McConnell also owes Sen. Susan Collins, R-Maine, as he had promised her he’d pass her reinsurance bill and a bill that would fund cost-sharing reduction payments this year. While Collins held up her end of the bargain—voting for the GOP tax bill—the ACA fixes didn’t make it into the stopgap spending bill Congress passed on Dec. 21.
Democrats, meanwhile, will also be motivated to reach across the aisle. The repeal of the individual mandate will likely put the ACA on more unstable footing, lending more urgency than ever to the task of shoring up the exchanges.
Both parties will also likely face pressure from the healthcare industry's biggest lobbying groups to get some sort of ACA fix passed. The push to do so, however, will be complicated by the full slate of legislative priorities Congress is facing in the new year, including reauthorizing funding for the Children's Health Insurance Program.
3. There will be more premium hikes and insurer exits in the individual market
The individual mandate is now gone, and arguments about its effectiveness aside, that was one of the mechanisms that encouraged healthy people to buy insurance and stay covered. Even if the effect on coverage levels is minimal, the move is probably going to be enough to push risk-averse insurers to raise rates and even exit more rating areas in 2019.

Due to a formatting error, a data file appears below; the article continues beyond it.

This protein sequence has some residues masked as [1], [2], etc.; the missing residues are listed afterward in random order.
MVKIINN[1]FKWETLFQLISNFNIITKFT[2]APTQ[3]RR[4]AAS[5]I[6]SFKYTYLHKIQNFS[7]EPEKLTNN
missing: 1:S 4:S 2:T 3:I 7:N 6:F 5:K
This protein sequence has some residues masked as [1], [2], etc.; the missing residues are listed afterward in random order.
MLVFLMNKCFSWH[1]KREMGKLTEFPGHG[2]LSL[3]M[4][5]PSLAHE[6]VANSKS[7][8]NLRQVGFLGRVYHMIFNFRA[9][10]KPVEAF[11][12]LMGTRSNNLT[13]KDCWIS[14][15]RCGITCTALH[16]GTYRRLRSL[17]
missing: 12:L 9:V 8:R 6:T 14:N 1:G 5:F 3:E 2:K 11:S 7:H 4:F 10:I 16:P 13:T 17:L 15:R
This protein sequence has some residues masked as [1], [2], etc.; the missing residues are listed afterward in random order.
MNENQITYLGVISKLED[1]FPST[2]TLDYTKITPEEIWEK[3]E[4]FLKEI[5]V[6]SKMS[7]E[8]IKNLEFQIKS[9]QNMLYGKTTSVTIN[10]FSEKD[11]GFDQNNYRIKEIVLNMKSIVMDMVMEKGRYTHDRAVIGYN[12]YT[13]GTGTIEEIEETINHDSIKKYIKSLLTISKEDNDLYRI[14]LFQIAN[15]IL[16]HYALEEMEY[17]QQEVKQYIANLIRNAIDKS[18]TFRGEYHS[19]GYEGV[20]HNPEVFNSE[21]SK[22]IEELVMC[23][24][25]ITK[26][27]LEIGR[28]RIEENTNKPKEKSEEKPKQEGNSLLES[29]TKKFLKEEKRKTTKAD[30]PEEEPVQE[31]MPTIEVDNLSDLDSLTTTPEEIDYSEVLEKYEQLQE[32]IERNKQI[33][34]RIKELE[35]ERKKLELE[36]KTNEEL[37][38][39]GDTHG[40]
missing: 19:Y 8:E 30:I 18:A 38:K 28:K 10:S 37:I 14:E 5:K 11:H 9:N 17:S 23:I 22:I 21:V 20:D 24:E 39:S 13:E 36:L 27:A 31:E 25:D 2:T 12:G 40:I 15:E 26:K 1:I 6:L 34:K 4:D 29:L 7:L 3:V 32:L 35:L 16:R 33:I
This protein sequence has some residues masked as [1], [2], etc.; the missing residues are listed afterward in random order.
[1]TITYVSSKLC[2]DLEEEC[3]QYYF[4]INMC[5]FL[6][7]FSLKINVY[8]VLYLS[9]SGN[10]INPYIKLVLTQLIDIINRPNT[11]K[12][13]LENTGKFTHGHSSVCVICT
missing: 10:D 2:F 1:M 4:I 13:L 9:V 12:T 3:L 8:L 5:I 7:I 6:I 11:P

There is also little indication that large insurers that have exited will come back anytime soon. After all, why invest resources in an unstable market when there are far more steady and lucrative markets like Medicare Advantage?
Adding to the policy uncertainty for the remaining insurers, there is no guarantee that Congress will authorize short-term funding for cost-sharing reduction payments. Many insurers raised their 2018 rates to account for the possibility of them disappearing—which turned out to be a wise move—so it stands to reason they’d have to do the same for 2019.
Perhaps the best harbinger of what’s to come came from a study conducted in November, which noted that the actions insurers and state regulators took to fill in “bare counties” on the ACA exchanges are “temporary and unsustainable without long-term federal action.” And with Republicans in charge, federal action to patch up the exchanges is unlikely.
4. Federal agencies will start to carry out Trump’s executive order—and states will push back